Photo 3


After the tour we met up with Styropack and the other company representatives at the White Swan Hotel in Ford. The next item on the agenda was an incredibly informative and interesting presentation from Peter De Loose, Synbra Technical Sales Manager for BioFoam. The topic was an innovative method of creating material with near identical properties to polystyrene from natural resources, named BioFoam. The product is made from Poly-Lactic Acid (PLA) which can be produced from sugar cane, and so is sustainable compared to the oil derivatives used for EPS. Despite being biodegradable BioFoam can still be used in the construction industry because the biodegration processes are triggered by conditions (heat and water) only generated in industrial composters. This is an excellent example of how companies are looking for new and innovative ways to produce sustainable materials for the future.

Our presentation

The time had come for us to present our project. Nervously we waited our turn to present our parts while Dr. Badge introduced the iGEM competition. Christopher was first to speak, introducing our project idea and the impact that it could make in the disposal of expanded polystyrene. Up next was Luke, explaining that Pseudomonas bacteria have been found to degrade polystyrene in the soil. Next he spoke about the processes we will use to genetically modify the bacteria using a lab strain of E. coli to host the modified DNA. This flowed into William’s first part, speaking about the Citizen Science Experiment as a method for searching for the bacteria we need. Afterwards, the team’s Computer Scientist, Emily, delivered a small section about how computer simulation will be used in the project. Computer simulation is important to this project because the bacteria work at an incredibly slow rate, not within the time scale of the project. Therefore a simulation can used to show what may happen a year later or more further. Next it was the turn of our progress and achievements, presented by William. He spoke about our fundraising activities and the events we had attended raising awareness, with Dr. Badge rounding off the presentation.


Have you ever thought out making art with Polystyrene? Silo, a two-person team of designers have done just that. Oscar Wanless and Attua Aparicio make fabric moulds containing un-expanded polystyrene, and the moulds are then steamed to allow the raw material to expand and harden. The collection includes furniture and sculptures; it is worth a look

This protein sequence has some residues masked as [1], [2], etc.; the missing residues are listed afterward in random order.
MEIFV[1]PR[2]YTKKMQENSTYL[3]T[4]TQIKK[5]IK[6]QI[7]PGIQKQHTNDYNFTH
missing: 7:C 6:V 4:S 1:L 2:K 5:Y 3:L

An exciting recycling initiative from B&Q in conjunction with Styropack was the next presentation. EPS recycling bins have been placed at B&Q head office to be collected by Styropack for recycling. The loop is complete by the collected EPS being used in the production of 'recycled-content' horticulture trays that will be sold in B&Q.

Picture 4
Since we were only a stone’s throw away from the sea, there was no excuse not to pay a visit to Climping beach for an ice-cream before travelling back to Leicester. ( Picture 4)

After returning to Leicester we were delighted to learn that Styropack wanted to become our latest sponsor – not only making a substantial financial contribution, but also assisting us with distribution of the Citizen Science kits through their national network of customers. All in all a fantastic result!

Photo of the members of the team who went to the Styropack Innovations Conference in Ford
From left to right, Emily Halsey, William Harrison, Dr Richard Badge, Luke Thompson, Christopher Morton
Photo taken by Colin Brooks, University of Leicester Cheif Photographer

Emily Halsey - Bioinformatician
Christopher Morton - Project leader